What is AC Refrigerant and How Does It Work?
November 14, 2022
Refrigerant is one of the most important components of your air conditioning system. It’s also one of the least understood. We hear a lot of questions from customers in San Marcos, TX and the surrounding areas, including:
- “What is AC refrigerant?”
- “Do I need AC refrigerant?”
- “Is my refrigerant the type that is now illegal?”
These are valid questions, and we want all of our Texas customers to understand what refrigerant is and why it’s so crucial to a properly functioning air conditioning system. Today, we’re going to cover the following information to make it more understandable:
- How AC refrigerant works
- Different types of AC refrigerant
- Why your AC would need refrigerant
- The importance of routine AC maintenance
Need reliable service and honest pricing that you can trust?
Your home is your private sanctuary, and you only want trustworthy professionals in that sanctuary. That’s why we’re picky about who we hire here at Reliable Air. We’re proud to maintain a family of knowledgeable and reputable HVAC technicians who treat every customer with the utmost respect.
For central AC repairs and services you can count on, contact Reliable Air at (512) 396-8183 or click the button below.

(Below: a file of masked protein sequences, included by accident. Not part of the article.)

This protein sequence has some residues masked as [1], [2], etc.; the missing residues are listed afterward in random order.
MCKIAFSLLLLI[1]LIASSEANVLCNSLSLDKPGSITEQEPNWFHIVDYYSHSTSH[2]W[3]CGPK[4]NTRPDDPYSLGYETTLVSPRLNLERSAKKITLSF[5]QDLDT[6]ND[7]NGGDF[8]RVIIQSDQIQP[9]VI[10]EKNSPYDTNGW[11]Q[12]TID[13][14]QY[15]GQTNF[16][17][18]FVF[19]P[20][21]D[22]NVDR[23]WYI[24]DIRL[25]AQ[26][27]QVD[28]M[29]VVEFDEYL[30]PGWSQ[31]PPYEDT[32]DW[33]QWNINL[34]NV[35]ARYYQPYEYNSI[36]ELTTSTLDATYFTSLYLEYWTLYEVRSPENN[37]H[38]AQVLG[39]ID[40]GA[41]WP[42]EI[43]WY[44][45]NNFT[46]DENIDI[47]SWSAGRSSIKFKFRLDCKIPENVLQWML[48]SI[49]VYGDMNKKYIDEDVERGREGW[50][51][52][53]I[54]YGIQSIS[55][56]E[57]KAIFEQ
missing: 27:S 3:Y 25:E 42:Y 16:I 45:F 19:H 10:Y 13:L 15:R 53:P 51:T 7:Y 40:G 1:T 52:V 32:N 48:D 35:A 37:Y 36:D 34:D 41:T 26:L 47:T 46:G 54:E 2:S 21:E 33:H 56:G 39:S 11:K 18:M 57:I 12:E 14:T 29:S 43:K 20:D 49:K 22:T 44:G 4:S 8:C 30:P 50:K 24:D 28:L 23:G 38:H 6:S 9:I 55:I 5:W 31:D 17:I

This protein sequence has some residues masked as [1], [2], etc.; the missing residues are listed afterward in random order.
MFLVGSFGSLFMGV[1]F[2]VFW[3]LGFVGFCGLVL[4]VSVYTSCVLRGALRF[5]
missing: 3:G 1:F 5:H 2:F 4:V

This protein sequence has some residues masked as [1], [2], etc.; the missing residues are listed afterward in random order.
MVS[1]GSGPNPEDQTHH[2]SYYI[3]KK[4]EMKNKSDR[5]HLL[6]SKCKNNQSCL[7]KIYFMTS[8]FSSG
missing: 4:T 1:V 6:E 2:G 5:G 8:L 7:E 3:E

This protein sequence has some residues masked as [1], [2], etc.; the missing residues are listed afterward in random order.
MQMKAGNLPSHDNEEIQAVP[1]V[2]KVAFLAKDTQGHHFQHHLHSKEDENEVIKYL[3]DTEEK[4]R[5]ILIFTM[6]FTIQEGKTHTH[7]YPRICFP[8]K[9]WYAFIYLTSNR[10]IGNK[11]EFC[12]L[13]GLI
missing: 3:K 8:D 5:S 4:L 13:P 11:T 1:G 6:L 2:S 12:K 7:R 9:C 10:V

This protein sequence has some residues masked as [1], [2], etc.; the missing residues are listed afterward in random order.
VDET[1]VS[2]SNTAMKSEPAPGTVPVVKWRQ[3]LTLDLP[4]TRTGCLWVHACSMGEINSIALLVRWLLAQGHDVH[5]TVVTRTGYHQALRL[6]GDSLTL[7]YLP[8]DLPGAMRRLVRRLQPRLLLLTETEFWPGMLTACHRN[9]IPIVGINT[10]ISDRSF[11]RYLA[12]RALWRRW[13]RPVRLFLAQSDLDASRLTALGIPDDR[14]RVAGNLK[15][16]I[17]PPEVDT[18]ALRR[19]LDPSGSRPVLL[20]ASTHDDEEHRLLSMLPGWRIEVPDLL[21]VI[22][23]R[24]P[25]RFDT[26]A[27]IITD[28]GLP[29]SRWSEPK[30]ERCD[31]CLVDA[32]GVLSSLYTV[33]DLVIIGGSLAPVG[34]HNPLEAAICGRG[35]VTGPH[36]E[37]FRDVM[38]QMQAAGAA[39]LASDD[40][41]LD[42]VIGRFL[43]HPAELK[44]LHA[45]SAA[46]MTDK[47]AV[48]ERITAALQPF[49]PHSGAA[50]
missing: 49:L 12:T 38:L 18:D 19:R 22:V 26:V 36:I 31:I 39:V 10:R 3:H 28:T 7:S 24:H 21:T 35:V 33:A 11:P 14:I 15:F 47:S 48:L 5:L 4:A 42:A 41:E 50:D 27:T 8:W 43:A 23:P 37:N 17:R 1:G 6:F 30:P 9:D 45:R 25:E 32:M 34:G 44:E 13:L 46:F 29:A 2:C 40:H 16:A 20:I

How Does AC Refrigerant Work?
If air conditioner refrigerant had a superpower, it would be absorbing heat from the indoor air. Your air conditioner has a refrigerant coil, which holds refrigerant in its liquid form. The refrigerant absorbs heat from the warm air within your home and disperses it outdoors.
How does refrigerant do all of that? With the help of other AC components like the blower fan. For instance, the fan blows warm air from your home over the evaporator coil so the refrigerant can absorb its heat.
All the parts of an AC system work together to ensure a continuous flow of cool air into your home until your desired temperature is reached. Nothing will work without the refrigerant, but the refrigerant also cannot do the job alone.
Different Types of AC Refrigerant
Until January 1, 2020, R-22 was the refrigerant used in most air conditioning systems. Also known as Freon, it contributed to the erosion of the ozone layer in the 1980s.
After scientists and manufacturers developed a suitable replacement for R-22 called R-410A (also known as Puron), it was gradually phased out.
While some R-22 AC systems are still operating, repairing one is increasingly expensive due to the difficulty in sourcing parts and the obsolete refrigerant.
In September 2021, the Environmental Protection Agency (EPA) issued a mandate requiring the industry to remove the use of hydrofluorocarbons (HFCs) in R-410A. With the mandate, the industry will phase R-410A out in 2023.
R-454B will likely become the new standard for residential AC refrigerants. HVAC technicians will need new certifications to purchase and handle this new option.